"Next time there is a conference about the state of American education — or the problems found in each and every school district — why don't we take a hard look at why so many of our students are slackers? Why don't we look at the popular culture and its effects on students' readiness to apply themselves to learning? Why don't we investigate the influence of the role models of "success" that surround our children in the press? Why don't we ask how often our children see models of success who are doctors, nurses, educators, scientists, engineers, and others who enable our society to function and who contribute to our common good?"I certainly agree with Dr. Ravitch that these are serious problems that do contribute to school failure. A recurring theme of this blog is my frustration with the anti-intellectualism so prevalent in American culture. She's also correct in her criticisms of student apathy, lack of parental support of and involvement in their children's education, administrators and politicians who micromanage teachers, and so on. They all play a role in school failure and we as a society need to address them.
However, Dr. Ravitch glosses over the very real problem of teacher incompetency in many schools. Most teachers are indeed "hardworking, earnest, and deeply committed to their students" as Dr. Ravitch points out but all their good intentions come to nothing if they are poorly trained, dumb, or both. Certainly not all, but sadly too many in this country.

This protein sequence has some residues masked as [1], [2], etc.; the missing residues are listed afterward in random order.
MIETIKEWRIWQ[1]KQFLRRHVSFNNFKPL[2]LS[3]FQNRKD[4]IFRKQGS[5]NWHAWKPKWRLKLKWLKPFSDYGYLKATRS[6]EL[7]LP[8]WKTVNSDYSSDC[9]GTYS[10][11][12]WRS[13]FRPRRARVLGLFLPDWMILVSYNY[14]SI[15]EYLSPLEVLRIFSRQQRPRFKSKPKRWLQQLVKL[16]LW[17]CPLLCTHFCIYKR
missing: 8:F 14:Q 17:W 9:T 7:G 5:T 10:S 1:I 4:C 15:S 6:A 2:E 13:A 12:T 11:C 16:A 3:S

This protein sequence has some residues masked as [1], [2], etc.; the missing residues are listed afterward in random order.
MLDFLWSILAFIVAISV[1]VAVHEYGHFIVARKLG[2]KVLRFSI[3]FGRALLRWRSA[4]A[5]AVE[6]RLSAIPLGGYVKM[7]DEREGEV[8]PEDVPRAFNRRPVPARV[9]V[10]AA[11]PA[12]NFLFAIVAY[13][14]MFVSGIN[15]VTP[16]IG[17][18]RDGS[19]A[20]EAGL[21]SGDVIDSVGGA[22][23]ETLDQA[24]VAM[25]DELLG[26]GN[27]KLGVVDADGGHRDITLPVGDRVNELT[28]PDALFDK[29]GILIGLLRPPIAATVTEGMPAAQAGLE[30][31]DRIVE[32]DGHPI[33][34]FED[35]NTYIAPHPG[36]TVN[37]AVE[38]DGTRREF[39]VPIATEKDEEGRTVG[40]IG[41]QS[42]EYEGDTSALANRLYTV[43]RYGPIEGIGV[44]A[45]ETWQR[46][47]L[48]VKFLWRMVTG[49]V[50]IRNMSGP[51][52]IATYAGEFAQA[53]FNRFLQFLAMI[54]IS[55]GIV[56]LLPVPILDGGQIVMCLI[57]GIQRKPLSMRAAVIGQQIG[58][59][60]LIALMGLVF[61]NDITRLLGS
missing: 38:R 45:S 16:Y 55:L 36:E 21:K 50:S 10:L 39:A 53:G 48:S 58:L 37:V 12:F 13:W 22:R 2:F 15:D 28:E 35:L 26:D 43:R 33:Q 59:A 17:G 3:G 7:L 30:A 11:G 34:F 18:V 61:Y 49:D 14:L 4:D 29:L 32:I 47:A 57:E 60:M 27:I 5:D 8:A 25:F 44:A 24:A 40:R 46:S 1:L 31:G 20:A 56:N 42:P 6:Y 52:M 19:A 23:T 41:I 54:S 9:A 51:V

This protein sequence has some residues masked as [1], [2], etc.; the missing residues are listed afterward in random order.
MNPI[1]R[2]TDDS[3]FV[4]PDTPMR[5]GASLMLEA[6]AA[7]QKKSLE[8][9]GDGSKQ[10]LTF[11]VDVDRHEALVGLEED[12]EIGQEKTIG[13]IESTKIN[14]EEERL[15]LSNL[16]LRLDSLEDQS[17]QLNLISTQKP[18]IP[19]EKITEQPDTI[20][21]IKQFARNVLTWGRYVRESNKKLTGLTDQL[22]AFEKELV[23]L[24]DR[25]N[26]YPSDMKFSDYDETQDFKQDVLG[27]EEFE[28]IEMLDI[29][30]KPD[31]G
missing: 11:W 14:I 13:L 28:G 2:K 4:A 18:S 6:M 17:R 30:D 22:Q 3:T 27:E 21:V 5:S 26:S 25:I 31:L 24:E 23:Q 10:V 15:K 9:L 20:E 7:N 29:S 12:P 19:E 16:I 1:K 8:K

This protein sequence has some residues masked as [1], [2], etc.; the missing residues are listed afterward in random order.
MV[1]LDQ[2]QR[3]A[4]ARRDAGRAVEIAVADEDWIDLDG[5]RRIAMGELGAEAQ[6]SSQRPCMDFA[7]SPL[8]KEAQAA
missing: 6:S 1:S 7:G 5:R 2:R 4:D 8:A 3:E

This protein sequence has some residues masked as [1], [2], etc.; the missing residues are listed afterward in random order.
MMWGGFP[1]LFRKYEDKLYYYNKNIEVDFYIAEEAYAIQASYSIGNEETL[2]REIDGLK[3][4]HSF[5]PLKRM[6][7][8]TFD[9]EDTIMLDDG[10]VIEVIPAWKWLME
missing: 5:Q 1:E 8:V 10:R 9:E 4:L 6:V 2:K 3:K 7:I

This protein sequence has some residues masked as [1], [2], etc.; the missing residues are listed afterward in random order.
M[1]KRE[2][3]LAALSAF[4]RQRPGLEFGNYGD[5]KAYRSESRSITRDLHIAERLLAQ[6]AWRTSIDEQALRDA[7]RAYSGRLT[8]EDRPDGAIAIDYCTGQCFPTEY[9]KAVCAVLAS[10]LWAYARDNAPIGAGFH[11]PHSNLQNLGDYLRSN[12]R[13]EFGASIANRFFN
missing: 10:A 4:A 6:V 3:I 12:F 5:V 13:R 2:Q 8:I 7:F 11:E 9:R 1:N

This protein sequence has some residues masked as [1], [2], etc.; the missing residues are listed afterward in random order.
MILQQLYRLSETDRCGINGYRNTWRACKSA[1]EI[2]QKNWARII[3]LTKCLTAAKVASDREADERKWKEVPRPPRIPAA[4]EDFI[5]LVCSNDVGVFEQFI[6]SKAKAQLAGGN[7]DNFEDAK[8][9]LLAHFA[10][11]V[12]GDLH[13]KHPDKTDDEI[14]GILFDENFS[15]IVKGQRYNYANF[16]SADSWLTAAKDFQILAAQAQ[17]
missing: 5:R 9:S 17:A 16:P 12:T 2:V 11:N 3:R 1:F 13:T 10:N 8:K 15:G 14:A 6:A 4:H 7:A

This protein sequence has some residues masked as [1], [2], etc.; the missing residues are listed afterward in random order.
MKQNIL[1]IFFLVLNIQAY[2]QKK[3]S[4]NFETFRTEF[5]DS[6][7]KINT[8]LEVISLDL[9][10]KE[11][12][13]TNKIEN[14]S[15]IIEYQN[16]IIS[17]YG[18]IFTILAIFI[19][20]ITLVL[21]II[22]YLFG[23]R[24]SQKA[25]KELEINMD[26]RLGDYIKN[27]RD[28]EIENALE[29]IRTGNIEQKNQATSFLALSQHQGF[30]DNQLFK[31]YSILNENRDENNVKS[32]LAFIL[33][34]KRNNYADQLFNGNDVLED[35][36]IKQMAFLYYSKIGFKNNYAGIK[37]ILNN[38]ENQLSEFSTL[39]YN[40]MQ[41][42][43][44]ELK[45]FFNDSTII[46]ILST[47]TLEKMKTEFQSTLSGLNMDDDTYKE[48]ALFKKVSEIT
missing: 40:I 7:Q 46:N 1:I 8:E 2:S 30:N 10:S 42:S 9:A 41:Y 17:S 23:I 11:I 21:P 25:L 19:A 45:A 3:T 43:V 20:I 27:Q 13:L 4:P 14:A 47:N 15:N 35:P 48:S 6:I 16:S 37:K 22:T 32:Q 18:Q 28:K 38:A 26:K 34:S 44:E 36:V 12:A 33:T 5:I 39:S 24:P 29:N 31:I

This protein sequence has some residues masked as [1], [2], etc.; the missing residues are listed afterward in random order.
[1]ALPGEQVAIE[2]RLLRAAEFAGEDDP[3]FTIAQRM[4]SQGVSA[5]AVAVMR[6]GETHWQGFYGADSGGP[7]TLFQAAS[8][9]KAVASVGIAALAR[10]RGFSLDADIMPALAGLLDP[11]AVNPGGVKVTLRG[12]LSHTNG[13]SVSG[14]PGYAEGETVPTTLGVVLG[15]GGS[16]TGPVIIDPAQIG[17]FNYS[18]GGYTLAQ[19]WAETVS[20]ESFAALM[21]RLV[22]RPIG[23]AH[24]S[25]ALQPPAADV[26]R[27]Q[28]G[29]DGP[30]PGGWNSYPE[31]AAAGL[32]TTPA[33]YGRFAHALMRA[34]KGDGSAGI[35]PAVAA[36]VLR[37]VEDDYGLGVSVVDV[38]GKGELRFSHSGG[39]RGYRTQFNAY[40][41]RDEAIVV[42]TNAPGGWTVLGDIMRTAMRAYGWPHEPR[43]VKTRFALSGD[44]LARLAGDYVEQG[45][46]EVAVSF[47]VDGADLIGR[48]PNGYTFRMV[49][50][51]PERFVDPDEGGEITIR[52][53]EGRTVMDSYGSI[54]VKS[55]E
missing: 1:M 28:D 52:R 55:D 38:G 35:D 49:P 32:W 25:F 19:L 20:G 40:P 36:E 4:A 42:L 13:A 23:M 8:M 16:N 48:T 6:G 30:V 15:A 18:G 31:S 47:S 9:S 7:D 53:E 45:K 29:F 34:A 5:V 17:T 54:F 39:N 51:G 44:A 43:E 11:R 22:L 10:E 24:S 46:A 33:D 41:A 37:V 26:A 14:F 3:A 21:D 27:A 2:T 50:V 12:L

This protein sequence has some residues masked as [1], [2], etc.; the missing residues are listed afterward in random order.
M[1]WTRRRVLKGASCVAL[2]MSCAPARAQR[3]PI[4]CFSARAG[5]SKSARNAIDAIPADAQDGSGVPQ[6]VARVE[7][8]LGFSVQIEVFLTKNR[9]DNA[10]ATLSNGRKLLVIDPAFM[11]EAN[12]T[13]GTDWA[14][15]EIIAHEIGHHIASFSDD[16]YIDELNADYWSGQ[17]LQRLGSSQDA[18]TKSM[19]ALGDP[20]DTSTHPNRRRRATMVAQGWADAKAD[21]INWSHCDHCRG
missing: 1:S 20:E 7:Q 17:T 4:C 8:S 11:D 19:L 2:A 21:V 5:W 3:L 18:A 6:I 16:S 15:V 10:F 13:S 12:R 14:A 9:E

According to the recently released report of the New Commission on the Skills of the American Workforce, the average SAT score of a new K-12 teacher in this country places him/her in the bottom third of college graduates. That is the lowest average test score of any professional occupation. The National Survey of America's College Students (NSACS) found that education majors had the lowest average prose and quantitative literacy scores of all majors studied. When Massachusetts started requiring prospective teachers to first pass an exam testing 10th grade English and Math in 1998, an astonishing 59% flunked. While it's true that one does not need to be a rocket scientist to be an effective teacher, these statistics are downright shameful!
Even teachers who are bright can lack competence due to poor training. My sister-in-law is a public school math teacher and she told me that the coursework for her B.Ed was a complete joke. Her high school classes were harder! I looked into the requirements for a M.A.T. at a local state college and of the 12 classes, only 1 was on subject-specific methods. The rest were edubabble with names such as "Multicultural foundations of a diverse classroom" and other such nonsense. Yes, classrooms today are diverse (particularly here in California) but devoting a full course to the topic? Can't multiculturalism simply be incorporated into training on subject matter such as literature or history?
Doctors and lawyers seeking a license have to complete rigorous graduate-level coursework and pass a very challenging exam to prove basic competence. Shouldn't teachers have to do the same?
If we as a society want to fix our schools, it's not enough just to address the problems of student & parent apathy and the anti-intellectualism of our pop culture. We also need to totally revamp how we select and train teachers. Teachers aren't the only ones at fault, but the incompetence of many of them does play a significant role in school failure.